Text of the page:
Bonded Screens

By Geoff Kremer

When I built The Beast (Berpop) and needed to reglaze it I was stunned by the price quoted for a screen rubber so I thought (a rare occurrence!) there must be a better way. After a few enquiries Sikoflex was mentioned. The key word here is SIKOFLEX. If you are about to fit a new windscreen to your pride and joy or generally reglaze it you might find the following tips useful. This stuff is absolutely wonderful, you can glue glass, steel, (I’ve seen car wings glued on with it) plastic and rubber and I promise, so long as you make sure everything is absolutely clean it will stay stuck.

Bonded Glass.

Both of the rods I built had bonded glass and it’s much easier to do than you think.

The Famous Berpop 


First of all the Pros and Cons.


Once fitted you will not be troubled with leaks and splintering.
If you are running a “chopped roof” this will give you quite a bit more screen to look out of,
1/2” makes such a difference when you are trying to see traffic lights, especially the reds.
Looks, I think rods look much better without the inch of rubber around the wind screen.
Windscreen rubbers produce a lot of wind noise so
aerodynamics are improved more than you would think.
It’s very cost other words “it don’t cost much!”
Adds strength to the body shell. Most modern cars rely heavily on the front and rear
screens to add rigidity to the body shell.


Once the glass is fitted, it”s bu**ger to remove; like, you can’t without breaking it!
Takes a bit longer to fit.
It’s a bit messy, also you’ll end up with black fingers for a week. (so what’s new?)

Here’s How.

Make sure the “body” surface is absolutely clean, The area the glass is to be bonded too must have no rust or loose paint. Clean the glass with “thinners” and off you go!

SIKOFLEX should be available from most car factors such as Brown Brothers and is available in black or white. It should be treated as you would with a silicon sealant. The best way I found of dealing with this is to have loads of white spirit because it deals with the Sikoflex but doesn't attack the paint work.

Now for the “nitty gritty”.

You need to make a template for the glass needed, use either a bit of Perspex or hardboard and shape it to fit the screen aperture as shown in diag 1. This is the template you will use to get the glass cut so you must get it right. Make sure you ask your glass supplier to cut and finish the glass the way you want it and make sure he puts a bevel on the outer edge. To make things easier when fitting, make two small supports as shown.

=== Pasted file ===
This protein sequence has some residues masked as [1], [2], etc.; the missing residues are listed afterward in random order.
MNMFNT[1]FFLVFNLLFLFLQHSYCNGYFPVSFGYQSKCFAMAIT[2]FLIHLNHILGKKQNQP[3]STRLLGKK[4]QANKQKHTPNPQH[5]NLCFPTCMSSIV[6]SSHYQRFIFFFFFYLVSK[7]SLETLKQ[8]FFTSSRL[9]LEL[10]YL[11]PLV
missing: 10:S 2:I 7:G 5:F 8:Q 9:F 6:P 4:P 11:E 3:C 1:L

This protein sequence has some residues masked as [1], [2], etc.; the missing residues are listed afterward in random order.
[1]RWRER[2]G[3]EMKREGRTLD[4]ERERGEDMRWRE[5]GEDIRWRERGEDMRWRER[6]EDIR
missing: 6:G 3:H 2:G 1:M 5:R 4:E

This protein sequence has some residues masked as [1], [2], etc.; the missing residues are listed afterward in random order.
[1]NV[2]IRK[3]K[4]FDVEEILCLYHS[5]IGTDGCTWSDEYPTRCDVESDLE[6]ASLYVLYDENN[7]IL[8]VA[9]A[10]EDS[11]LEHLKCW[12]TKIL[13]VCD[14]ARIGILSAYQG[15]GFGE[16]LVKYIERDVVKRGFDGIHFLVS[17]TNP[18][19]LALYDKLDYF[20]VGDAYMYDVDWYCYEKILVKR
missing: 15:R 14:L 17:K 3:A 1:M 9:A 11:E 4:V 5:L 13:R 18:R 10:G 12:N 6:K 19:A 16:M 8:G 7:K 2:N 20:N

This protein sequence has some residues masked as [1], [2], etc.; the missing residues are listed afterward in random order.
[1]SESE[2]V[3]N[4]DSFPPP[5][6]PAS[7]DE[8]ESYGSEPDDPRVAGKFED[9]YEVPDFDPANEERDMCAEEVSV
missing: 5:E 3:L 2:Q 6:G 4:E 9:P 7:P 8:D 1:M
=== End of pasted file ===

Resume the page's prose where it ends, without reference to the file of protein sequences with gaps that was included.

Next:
Mask up around the screen, wiping a little Vaseline on the masking tape will help. Put a bead of Sikoflex around the screen aperture, lay the glass onto the supports and press into place, you will need to push quite hard to get all the bubbles out but do it a little at a time working around the edges of the glass do not distort the glass to much or it will crack you should end up with a bead of Sikoflex that has oozed out around the screen inside and out. You have a couple hours to line everything up before the sealant starts to go off. While the sealant is still wet remove the surplus with a bit of wood then get some lint free rag and using the white spirit dress the rest of the sealant so that you have the minimum amount around the edges of the glass. Remove the masking tape, don’t worry about smearing. Leave for 24 hours to set then finally polish the glass and paint work. This stuff is also great for sealing panels, lights, floors etc.

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